Gateway to the Classics: The Tale of Cuffy Bear by Arthur Scott Bailey
The Tale of Cuffy Bear by  Arthur Scott Bailey

Hunting for a Bee‑Tree

I T was a very hot summer's day. Even up on Blue Mountain Cuffy Bear felt the heat. And he wished that he might get rid of his thick coat. But though Cuffy was beginning to believe himself a very wise little bear, he could think of no way to slip off his heavy black fur. So he sat down in the shade of a big tree, where the breeze blew upon him, and tried to be as cool as he could.

Except when he was asleep it was not often that Cuffy was still for so long. But now he sat motionless for some time, with his bright red tongue hanging out of his mouth like a dog's. Yes, he was quite still—all but his little, beady, bright eyes. They  kept moving about all the time. And they saw many things, for something or other is always happening in the forest.

Cuffy saw a gray squirrel stick its head up from the crotch of a tree nearby and peep at him. And he watched a wary old crow as he rested high in a tree-top and cawed a greeting to some of his friends who were flying past on their way to Farmer Green's cornfield. And Cuffy noticed a bee as it lighted on a wild-flower right in front of him and sucked the sweetness out of it. But Cuffy didn't pay much attention to that. And since he soon began to feel cooler he was just wondering what he would do next when it occurred to him that several bees had lighted upon the flowers near him, and that they had all flown off in the same direction.

All at once Cuffy forgot how hot and uncomfortable he had been; for now he was wondering if those bees weren't all of them flying home to make honey out of the sweet juices they had drawn from the flowers. And if they were—and if he could only follow them—then he would find the tree where they lived and he could have all the honey he wanted to eat.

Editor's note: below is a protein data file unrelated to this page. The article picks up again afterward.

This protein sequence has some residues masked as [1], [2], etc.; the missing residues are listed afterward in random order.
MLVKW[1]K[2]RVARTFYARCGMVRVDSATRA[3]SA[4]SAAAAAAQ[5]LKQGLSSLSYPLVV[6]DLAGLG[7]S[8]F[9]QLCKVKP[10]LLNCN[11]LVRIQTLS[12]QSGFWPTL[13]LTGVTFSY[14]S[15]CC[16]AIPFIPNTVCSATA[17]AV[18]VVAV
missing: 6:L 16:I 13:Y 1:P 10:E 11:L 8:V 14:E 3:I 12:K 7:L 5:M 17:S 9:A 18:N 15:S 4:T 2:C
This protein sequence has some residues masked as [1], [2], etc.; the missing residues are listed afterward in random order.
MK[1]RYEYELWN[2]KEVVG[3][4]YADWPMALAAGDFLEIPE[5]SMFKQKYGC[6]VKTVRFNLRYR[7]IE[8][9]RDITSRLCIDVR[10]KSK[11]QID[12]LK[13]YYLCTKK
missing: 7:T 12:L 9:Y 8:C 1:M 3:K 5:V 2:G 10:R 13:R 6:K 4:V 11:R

So Cuffy followed on a little way in the direction in which the bees had disappeared. And then he sat down again and waited and watched very carefully.

For a long time nothing happened. And Cuffy was just about to give up his plan when a bee came buzzing past him and lighted on a mulberry blossom right above his head. And when the bee flew away, Cuffy followed him until he lost sight of him. And then Cuffy sat down once more. Again he waited and watched. And again, just as he was getting discouraged, another bee flew past him and Cuffy jumped up and followed him  just as fast as he could.

Cuffy Bear must have spent as much as two hours doing that same thing over and over again. But he didn't mind that. In fact, it didn't seem long to him, at all, because he kept thinking of honey  all the time, and it made a sort of game  of what he was doing. If he won the game, you know, it meant that he was going to have something very nice for a prize.

And sure enough, finally one of the bees Cuffy was following lighted on an old tree, and Cuffy saw him crawl into a hole in a queer nest which hung from a limb, and vanish. And as Cuffy stood there, looking up at the nest, he saw as many as seven bees come out of that hole and fly away.

Then Cuffy smiled all over his face, he felt so happy. At last he had found a bee-tree. There was no doubt about it. The time he had always wished for had come. He was going to have all the honey he could eat.

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